Imagine being able to see a forest--to know the height of its trees, the paths of its waterways, the density of its vegetation--from a laptop in a coffee shop thousands of miles away. There's no need to imagine--this 3D mapping technology and more will be discussed and presented at the Center for Environmental Inquiry's inaugural Nature!Tech Conference at Sonoma State University on Saturday, May 7, 8 a.m. to 4 p.m.
The conference explores the public-private partnerships driving innovation in the use of technology in the natural world. Attendance is free thanks to generous sponsorship from Pacific Gas and Electric Company and the Green Music Center at Sonoma State.
The morning panels of the Nature!Tech Conference are in Schroeder Hall at the Green Music Center. The first is "Environmental Technology Partnerships - Benefits and Lessons," followed by "The Future of Environmental Technology - Views From the Field." The afternoon portion brings attendees to the Student Center Ballroom, where more than 30 students and many companies will demonstrate their research projects in an open session.
Speakers include Biomimicry Institute Executive Director Beth Rattner; Sonoma State Engineering Science Professor Dr. Farid Farahmand; Sonoma State Philosophy Department Chair Dr. John P. Sullins; Litterati founder Jeff Kirschner; California Department of Fish and Wildlife Senior Environmental Scientist Dr. Christina Sloop; Sonoma County Water Agency Assistant General Manager Michael Thompson; Aerotestra CEO and founder Sean Headrick; and Pepperwood Foundation President and CEO Dr. Lisa Micheli.
Each year, Sonoma State's faculty and students conduct over 70 partner projects through the Center for Environment Inquiry. Their work helps organizations do everything from develop new technologies to research important environmental issues. Much of the hands-on experience takes place in the University's 4,200 acres of preserves in Sonoma and Mendocino counties.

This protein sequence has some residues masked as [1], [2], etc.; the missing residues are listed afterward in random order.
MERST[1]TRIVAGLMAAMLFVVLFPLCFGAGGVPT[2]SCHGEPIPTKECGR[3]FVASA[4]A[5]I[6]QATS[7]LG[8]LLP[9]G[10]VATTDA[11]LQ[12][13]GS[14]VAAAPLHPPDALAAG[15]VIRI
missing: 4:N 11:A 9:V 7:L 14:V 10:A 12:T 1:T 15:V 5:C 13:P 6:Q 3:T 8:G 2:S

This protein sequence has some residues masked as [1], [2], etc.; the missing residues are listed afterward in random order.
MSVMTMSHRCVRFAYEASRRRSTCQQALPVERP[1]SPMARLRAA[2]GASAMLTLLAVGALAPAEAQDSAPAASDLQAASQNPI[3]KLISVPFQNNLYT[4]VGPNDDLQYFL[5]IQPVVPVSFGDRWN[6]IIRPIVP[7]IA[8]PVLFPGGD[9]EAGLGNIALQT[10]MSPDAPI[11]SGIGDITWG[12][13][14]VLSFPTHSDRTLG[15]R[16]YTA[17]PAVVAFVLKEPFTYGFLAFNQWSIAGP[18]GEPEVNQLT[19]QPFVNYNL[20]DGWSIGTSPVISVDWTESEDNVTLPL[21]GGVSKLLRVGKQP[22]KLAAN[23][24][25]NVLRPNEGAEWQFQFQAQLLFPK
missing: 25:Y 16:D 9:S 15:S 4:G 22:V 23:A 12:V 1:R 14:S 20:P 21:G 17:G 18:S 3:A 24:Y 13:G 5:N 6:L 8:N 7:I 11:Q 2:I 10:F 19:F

The Center has facilitated the development of a variety of environmental technologies through unique partnerships between Sonoma State, businesses, and government agencies. In the aforementioned example of 3D mapping technology, Quantum Spatial collects LiDAR (Light Detection and Ranging) data 20 times more precise than the current industry standard from Sonoma State's Fairfield Osborn Preserve. PG&E uses this data to develop best practices for vegetation and wildlife management along its power line rights-of-way, and Sonoma State professors and students use the data for research.
About the speakers
Beth Rattner is executive director for the Biomimicry Institute, which attracts thousands of students and professionals each year to create nature-inspired solutions for a healthy planet. Prior to her role at the Biomimicry Institute, she was the executive director and vice president of the Cradle to Cradle Products Innovation Institute, a nonprofit she co-founded with William McDonough, Michael Braungart and Bridget Luther. Rattner is a graduate of UCLA and Loyola Law School and lives in Marin County.
Sonoma State Engineering Science Professor Dr. Farid Farahmand holds multiple international patents, numerous reference conference articles and journal publications, and several book chapters, on the subjects of wireless communications, optical networking, green networking, and delay tolerant networks. He has worked as a research scientist at Alcatel-Lucent Corporate Research and was involved in development of terabit optical routers. He is a member of IEEE, ASEE, and Engineers Without Borders - USA. He is also the director of Advanced Internet Technology in the Interests of Society Laboratory.